'Gaia' Review: A Skin-Crawling Blend Of Environmental Fable And Creature Feature [SXSW 2021]

With shades of Annihilation, The Last Of Us, and The Ruins, Jaco Bouwer's Gaia is a welcome addition to the environmental horror canon. South Africa's Tsitsikamma forest stages a warning from our universe's mother; a scolding finger pointed towards humankind's treatment of Earth. When Gaia bleeds, Gaia gets pissed. Tertius Kapp's screenplay is contemplative horror that's as substantially frustrated as it is enthrallingly tense. Creature elements emphasize costumed contortions, devastation is a colorful bouquet, and consequences are so righteously earned—and yet, we can still sympathize with opposing characters.

It's never adversely preachy or obnoxiously intentioned, either. Bouwer succeeds in responsible exploitation that slithers roots under your skin with the creepiest of crawly sensations.

Park rangers Gabi (Monique Rockman) and Winston (Anthony Oseyemi) cut surveillance routines short to investigate an ancient stretch of woodland after Gabi's drone glimpses a suspicious figure. Winston agrees to an hour canvas of the area, but that's before Gabi is spiked through the foot via trap. It's not long after that Gabi meets Barend (Carel Nel) and Stefan (Alex van Dyk), survivalists living off the surrounding land. Both father and son address Gabi's wound, but nightfall brings unidentifiable threats and no sign of Winston. Barend suggests they're standing on hallowed ground, where a deity no longer slumbers. Civilization has woken a beast, and their reckoning looms over the horizon.

The protest propelling Gaia doesn't mince words. Barend raises Stefan wholly self-sufficient, where Gabi's smartphone puzzles the primitive boy, and trucks are "monsters." Gabi's conformity under societal norms makes her an outcast, as Barend prays to the "Mother of Creation and Destruction." History's industrial revolution is referenced as a war humanity started and a war that "Gaia" is losing—the impetus for her appropriate backlash. It's commonplace pro-conservation rhetoric, but Barend's scribbled manifestos and disciple behavior towards a bulbous tree-hole altar elevate the film's fantasy allure. Not to mention biblical parallels to blind fanaticism that even teases religious replications of Abraham and Isaac's trial, whether or not climaxes mirror scripture reads.

As for the genre elements nurtured by Bouwer's green thumb, fungal spores dance along windblown currents as this blustery depiction of nature's innocence—until inhaled or absorbed by human bodily systems. Gabi's nightmares blossom microorganism plumes out of raw lacerations, growing within a fleshy host. It's unquestionably gorgeous makeup design as various decorated mushrooms, mosses, and fungi entomb breathing vessels without losing horrific implications. Gaia wages an airborne assault in addition to sightless creatures launching berserker attacks after nightfall, all as Gabi comprehends her incomprehensible scenario. Barend becomes Gabi's only hope for escape, unless his devotion to foliage and soil corrodes barbaric hospitality with whispers of sacrificial offers.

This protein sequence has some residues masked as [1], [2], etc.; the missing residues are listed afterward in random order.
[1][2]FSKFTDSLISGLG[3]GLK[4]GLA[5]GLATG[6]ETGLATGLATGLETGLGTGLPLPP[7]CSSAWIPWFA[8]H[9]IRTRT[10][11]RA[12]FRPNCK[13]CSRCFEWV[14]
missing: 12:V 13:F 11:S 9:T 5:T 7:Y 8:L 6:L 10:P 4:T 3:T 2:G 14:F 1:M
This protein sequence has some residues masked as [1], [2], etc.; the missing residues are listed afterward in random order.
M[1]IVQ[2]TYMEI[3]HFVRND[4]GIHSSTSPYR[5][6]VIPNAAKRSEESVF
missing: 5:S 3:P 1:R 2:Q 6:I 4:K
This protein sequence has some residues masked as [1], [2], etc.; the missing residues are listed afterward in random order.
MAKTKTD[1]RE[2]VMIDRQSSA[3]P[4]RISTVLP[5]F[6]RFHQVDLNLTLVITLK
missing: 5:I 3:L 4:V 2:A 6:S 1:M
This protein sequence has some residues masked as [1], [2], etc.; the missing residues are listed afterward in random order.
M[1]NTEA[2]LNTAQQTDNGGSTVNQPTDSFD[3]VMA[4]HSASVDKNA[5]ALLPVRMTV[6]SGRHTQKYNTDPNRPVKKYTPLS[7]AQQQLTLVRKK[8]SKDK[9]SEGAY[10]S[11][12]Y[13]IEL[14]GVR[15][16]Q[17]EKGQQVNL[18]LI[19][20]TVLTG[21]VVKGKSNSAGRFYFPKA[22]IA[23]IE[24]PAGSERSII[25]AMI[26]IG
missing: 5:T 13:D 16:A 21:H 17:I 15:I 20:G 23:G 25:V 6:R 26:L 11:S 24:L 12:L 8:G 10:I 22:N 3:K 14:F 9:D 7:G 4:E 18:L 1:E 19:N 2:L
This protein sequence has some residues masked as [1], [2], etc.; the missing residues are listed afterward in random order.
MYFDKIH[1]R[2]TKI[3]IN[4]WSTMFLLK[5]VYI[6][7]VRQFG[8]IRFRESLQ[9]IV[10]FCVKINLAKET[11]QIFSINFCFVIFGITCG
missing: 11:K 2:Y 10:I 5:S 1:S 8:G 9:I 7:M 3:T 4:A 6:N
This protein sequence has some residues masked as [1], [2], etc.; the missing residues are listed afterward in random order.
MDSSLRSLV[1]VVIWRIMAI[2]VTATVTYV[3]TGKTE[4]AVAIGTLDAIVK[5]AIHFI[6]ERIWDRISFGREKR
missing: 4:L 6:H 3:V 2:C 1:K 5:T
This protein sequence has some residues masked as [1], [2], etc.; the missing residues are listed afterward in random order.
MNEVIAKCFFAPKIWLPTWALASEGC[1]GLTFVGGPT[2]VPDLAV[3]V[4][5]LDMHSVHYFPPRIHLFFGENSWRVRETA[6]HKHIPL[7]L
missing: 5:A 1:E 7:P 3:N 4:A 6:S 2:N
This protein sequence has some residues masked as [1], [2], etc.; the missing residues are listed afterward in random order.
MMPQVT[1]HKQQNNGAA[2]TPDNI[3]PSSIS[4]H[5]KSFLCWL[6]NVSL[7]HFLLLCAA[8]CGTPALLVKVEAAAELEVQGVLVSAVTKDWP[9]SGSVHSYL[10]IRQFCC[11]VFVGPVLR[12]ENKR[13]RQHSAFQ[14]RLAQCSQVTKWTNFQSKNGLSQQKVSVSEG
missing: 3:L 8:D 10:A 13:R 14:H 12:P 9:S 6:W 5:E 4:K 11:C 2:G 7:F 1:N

Perhaps the complications between characters and themes are what emboldens Gaia. Gabi's relationship with Barend is hesitant but open to discussions. Stefan's boyhood adolescence sparks obvious but hormonally anxious chemistry as the young teenager encounters a beautiful woman for presumably the first time. Barend and Stefan genuinely offer Gabi aid, but Gabi's curiosity strengthens bonds that elongate her stay beyond hallucinogenic portals into dream states about Mother Earth's almighty wishes. Nor does the screenplay struggle with generating empathy within characters like Gabi despite scathing condemnations about how Gabi's tech-glued, emission unsavvy, greedy society is destroying our home planet. Bouwer's vision never one-dimensionally punishes those deserving Gaia's anger; rich narrative complexities weigh multiple angles—but revenge is still best served homegrown.

Gaia is a dazzling bio-horror excursion from the opening minute where cinematographer Jorrie van der Walt inverts his camera to sell glassy river reflections of dense treelines as to distort stabilization, in one of many choice stylistic maneuvers. Alarm heightens as a pulsating red light against blackened backdrops amplifies the beating heart within Gaia's barky husk, cementing the visual proficiency of this sometimes hunt-and-stalk, sometimes parasitic, always damning advocation for cleaner lifestyles. As if writhing scenic callbacks to Antichrist weren't enough? Jaco Bouwer commands a confident vision slathered in mud, conscious of diminishing resources, and inspired to strike molecular retribution—but don't sigh. Monsters with extendable vines, immortal malevolence, and ferocious resolutions confirm no leisurely weekend stroll through the park./Film Rating: 8 out of 10